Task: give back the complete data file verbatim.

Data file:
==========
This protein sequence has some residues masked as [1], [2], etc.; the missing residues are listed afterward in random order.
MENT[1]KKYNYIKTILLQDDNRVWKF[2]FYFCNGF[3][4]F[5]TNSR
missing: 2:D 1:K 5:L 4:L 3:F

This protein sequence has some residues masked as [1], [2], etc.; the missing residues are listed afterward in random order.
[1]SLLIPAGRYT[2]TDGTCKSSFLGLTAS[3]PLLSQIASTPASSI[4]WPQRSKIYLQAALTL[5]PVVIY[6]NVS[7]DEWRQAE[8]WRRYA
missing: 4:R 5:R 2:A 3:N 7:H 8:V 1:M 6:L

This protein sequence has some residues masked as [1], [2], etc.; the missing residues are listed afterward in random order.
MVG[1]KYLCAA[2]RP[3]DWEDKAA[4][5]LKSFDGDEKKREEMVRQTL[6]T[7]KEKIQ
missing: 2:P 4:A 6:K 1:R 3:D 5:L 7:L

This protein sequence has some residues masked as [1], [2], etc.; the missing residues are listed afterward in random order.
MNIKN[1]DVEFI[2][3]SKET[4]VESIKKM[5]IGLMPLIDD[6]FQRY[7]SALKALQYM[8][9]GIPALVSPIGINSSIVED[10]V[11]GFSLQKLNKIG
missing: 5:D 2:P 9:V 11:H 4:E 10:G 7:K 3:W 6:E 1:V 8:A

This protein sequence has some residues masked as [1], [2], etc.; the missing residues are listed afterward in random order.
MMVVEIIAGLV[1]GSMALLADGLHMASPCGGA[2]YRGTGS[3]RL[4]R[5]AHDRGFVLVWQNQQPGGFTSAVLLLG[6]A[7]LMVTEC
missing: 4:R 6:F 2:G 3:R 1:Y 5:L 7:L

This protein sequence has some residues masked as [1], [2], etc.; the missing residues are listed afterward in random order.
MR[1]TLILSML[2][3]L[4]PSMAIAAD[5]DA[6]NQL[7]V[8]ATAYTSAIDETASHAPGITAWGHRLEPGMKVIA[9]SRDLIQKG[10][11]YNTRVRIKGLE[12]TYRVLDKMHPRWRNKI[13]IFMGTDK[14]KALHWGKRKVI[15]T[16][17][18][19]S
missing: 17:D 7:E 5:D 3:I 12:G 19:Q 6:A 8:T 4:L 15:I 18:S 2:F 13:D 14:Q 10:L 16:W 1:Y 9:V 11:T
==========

This protein sequence has some residues masked as [1], [2], etc.; the missing residues are listed afterward in random order.
MENT[1]KKYNYIKTILLQDDNRVWKF[2]FYFCNGF[3][4]F[5]TNSR
missing: 2:D 1:K 5:L 4:L 3:F

This protein sequence has some residues masked as [1], [2], etc.; the missing residues are listed afterward in random order.
[1]SLLIPAGRYT[2]TDGTCKSSFLGLTAS[3]PLLSQIASTPASSI[4]WPQRSKIYLQAALTL[5]PVVIY[6]NVS[7]DEWRQAE[8]WRRYA
missing: 4:R 5:R 2:A 3:N 7:H 8:V 1:M 6:L

This protein sequence has some residues masked as [1], [2], etc.; the missing residues are listed afterward in random order.
MVG[1]KYLCAA[2]RP[3]DWEDKAA[4][5]LKSFDGDEKKREEMVRQTL[6]T[7]KEKIQ
missing: 2:P 4:A 6:K 1:R 3:D 5:L 7:L

This protein sequence has some residues masked as [1], [2], etc.; the missing residues are listed afterward in random order.
MNIKN[1]DVEFI[2][3]SKET[4]VESIKKM[5]IGLMPLIDD[6]FQRY[7]SALKALQYM[8][9]GIPALVSPIGINSSIVED[10]V[11]GFSLQKLNKIG
missing: 5:D 2:P 9:V 11:H 4:E 10:G 7:K 3:W 6:E 1:V 8:A

This protein sequence has some residues masked as [1], [2], etc.; the missing residues are listed afterward in random order.
MMVVEIIAGLV[1]GSMALLADGLHMASPCGGA[2]YRGTGS[3]RL[4]R[5]AHDRGFVLVWQNQQPGGFTSAVLLLG[6]A[7]LMVTEC
missing: 4:R 6:F 2:G 3:R 1:Y 5:L 7:L

This protein sequence has some residues masked as [1], [2], etc.; the missing residues are listed afterward in random order.
MR[1]TLILSML[2][3]L[4]PSMAIAAD[5]DA[6]NQL[7]V[8]ATAYTSAIDETASHAPGITAWGHRLEPGMKVIA[9]SRDLIQKG[10][11]YNTRVRIKGLE[12]TYRVLDKMHPRWRNKI[13]IFMGTDK[14]KALHWGKRKVI[15]T[16][17][18][19]S
missing: 17:D 7:E 5:D 3:I 12:G 19:Q 6:A 8:T 4:L 15:I 18:S 2:F 13:D 14:Q 10:L 16:W 1:Y 9:V 11:T